Date Published: February 12, 2018
Publisher: Public Library of Science
Author(s): Deodata Tijsseling, Maike ter Wolbeek, Jan B. Derks, Willem B. de Vries, Cobi J. Heijnen, Frank van Bel, Eduard J. H. Mulder, Olivier Baud.
Although postnatal corticosteroid (CS) therapy has well established beneficial effects on pulmonary function, it may also result in growth restriction during treatment. The course of early childhood growth is believed to predict cardiovascular and metabolic diseases in adulthood. Therefore, we determined the effects of postnatal dexamethasone (DEX) or hydrocortisone (HC) treatment on patterns of postnatal growth until approximately four years of age.
In an observational cohort study of children born prematurely (<32 weeks of gestation), we compared growth patterns for body weight, height, and head circumference from birth to age four years, of children who received DEX (boys: N = 30, girls: N = 14), HC (boys: N = 33, girls: N = 28) to a reference group that had not received postnatal CSs (boys: N = 52, girls: N = 53) using linear mixed-effects modeling. Growth velocity curves of CS-treated neonates showed a shift to the right, representing a delay in time. They had decreased absolute growth velocities during and shortly after treatment, followed by an increase in growth velocity thereafter. A shift to the right was also seen for the age at which maximal growth velocity of weight/height was reached in boys and girls. Fractional growth rates of weight, height, and head circumference were generally reduced in the CS-treated groups during the first two months of age, with catch-up growth in the following months. In DEX-treated infants these changes were more pronounced than in HC-treated infants. These data suggest that postnatal growth patterns of preterm born infants are affected by CS-treatment, more by DEX than by HC. Effects were observed mainly on growth velocities. This observation may have impact on health in later life for those individuals treated with CSs in the neonatal period. A definitive conclusion would require a randomized trial of these therapies.
Chronic lung disease (CLD) is a significant problem in preterm infants carrying a high risk of mortality and long-term morbidity . Corticosteroids (CS), especially dexamethasone (DEX) and less frequently hydrocortisone (HC), are used to prevent and reduce CLD. Short-term benefits of neonatal CS-therapy to enhance pulmonary development are well-established with the use of either drug [2–5]. However, follow-up studies of children treated with DEX in the neonatal period have reported on increased rates of cerebral palsy and long-term motor deficits and neuropsychological impairments [6–11]. HC is considered to be safer [12–14], although impairment in neurodevelopment at school age has been described in a small follow-up study .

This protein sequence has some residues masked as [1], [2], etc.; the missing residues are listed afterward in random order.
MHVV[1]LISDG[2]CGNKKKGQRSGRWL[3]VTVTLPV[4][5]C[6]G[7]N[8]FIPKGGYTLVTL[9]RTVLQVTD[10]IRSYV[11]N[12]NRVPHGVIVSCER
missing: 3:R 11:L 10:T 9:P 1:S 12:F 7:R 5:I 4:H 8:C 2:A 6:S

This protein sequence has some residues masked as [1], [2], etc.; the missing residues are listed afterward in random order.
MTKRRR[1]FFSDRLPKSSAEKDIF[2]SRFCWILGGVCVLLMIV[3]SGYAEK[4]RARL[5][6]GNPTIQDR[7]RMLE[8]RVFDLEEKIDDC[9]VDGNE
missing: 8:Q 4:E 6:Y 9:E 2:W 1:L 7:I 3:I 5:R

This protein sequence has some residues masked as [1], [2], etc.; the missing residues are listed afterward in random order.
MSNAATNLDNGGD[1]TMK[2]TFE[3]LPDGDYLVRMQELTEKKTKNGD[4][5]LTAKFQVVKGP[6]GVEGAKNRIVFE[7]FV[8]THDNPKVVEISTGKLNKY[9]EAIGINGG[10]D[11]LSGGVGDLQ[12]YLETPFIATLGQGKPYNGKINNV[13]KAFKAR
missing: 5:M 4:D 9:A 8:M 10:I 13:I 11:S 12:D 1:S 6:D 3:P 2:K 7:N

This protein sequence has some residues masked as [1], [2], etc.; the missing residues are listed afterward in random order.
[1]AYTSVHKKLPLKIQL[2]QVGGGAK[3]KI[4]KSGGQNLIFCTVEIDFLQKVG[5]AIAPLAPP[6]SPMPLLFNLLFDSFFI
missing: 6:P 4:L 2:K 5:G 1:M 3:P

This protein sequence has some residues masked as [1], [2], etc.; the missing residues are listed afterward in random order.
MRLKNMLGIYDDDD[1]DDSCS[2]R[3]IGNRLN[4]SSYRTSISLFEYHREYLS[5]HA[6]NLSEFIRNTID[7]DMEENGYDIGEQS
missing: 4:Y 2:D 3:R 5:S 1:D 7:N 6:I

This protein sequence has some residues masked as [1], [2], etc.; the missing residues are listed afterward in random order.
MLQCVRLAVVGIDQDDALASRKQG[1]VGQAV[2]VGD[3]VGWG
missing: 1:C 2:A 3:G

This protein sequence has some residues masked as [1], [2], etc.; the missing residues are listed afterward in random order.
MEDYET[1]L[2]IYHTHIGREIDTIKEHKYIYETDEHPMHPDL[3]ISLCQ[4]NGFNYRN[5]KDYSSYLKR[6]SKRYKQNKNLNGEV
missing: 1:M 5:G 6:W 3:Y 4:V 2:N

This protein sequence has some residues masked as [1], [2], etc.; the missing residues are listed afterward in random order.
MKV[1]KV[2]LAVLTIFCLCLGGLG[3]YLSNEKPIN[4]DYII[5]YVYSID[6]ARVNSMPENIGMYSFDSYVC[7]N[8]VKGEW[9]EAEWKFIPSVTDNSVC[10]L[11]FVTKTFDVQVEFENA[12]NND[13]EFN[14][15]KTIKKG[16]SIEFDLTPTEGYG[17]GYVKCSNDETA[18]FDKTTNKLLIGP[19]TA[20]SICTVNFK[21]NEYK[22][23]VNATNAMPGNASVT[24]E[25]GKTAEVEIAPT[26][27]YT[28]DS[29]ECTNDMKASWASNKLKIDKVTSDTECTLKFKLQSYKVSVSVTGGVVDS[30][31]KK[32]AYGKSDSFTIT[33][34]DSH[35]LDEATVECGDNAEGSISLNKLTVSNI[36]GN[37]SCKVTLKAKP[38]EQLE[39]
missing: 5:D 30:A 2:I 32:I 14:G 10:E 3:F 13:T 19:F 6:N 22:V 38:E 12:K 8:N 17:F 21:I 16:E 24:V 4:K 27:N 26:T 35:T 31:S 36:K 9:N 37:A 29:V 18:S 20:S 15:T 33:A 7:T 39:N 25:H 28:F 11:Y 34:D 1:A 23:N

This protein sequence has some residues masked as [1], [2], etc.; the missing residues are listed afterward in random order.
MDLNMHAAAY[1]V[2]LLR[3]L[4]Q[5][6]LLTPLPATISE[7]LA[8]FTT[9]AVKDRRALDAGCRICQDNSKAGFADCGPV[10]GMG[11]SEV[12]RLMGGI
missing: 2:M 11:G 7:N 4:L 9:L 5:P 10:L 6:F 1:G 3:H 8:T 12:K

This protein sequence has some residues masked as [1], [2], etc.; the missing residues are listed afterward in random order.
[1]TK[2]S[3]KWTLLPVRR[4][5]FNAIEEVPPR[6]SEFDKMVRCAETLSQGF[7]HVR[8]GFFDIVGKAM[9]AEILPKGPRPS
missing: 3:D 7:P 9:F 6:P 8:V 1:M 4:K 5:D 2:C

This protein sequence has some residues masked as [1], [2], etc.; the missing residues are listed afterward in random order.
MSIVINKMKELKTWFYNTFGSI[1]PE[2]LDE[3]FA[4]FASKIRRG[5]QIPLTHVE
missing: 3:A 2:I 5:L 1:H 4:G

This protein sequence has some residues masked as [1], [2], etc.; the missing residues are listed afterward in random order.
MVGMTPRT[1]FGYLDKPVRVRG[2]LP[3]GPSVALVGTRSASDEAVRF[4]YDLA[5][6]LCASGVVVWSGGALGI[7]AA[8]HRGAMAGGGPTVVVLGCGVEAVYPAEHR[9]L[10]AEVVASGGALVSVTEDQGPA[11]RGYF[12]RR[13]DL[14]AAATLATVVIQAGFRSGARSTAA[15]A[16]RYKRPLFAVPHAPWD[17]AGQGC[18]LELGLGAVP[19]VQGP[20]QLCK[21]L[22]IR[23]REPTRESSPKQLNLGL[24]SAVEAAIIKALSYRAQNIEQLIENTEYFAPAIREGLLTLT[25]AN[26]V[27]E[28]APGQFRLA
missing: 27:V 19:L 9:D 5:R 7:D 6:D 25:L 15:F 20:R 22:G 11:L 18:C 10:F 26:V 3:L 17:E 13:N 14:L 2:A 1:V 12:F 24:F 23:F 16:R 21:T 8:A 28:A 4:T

Participant characteristics are summarized in Table 1 and can also be found in the S1 File. Compared to the untreated group, infants in the treated groups were born earlier, weighed less at birth, and were less frequently a twin member (significant for DEX group). However, the group differences in birth weight disappeared after adjustment for gestational age at birth and gender, as evidenced by the birth weight SD scores. In the neonatal period, CS-treated infants had a higher prevalence of Infant Respiratory Distress Syndrome (IRDS) (grades 1–4) and severe IRDS (grades 3–4) and needed more often artificial ventilation and for a longer period of time than untreated infants. The onset of CS-therapy occurred significantly earlier in the HC group than in the DEX group, however this had no contribution to the model. Duration of CS therapy was not significantly different between both groups and duration was therefore not considered a covariable in the analyses of growth.
The current findings suggest that neonatal intervention with DEX and HC affects growth patterns for weight, height, and head circumference of preterm born males and females in their first 48 months, as compared to growth parameters of a preterm born reference group that was not CS-treated. Effects of DEX and HC treatment were observed mainly on growth velocities. Compared to untreated infants, the growth velocity curves of treated neonates showed a shift to the right, representing a delay in time. They presented as decreased absolute growth velocities during and shortly after treatment, followed by an increase in growth velocity. A shift to the right was also seen for the age at which maximal growth velocity of weight/size was reached in boys and girls. FGRs of weight, height, and head circumference were generally reduced in the treated groups during the first two months of age, with catch-up growth in the following months. In DEX-treated infants these changes were more pronounced than in HC-treated infants.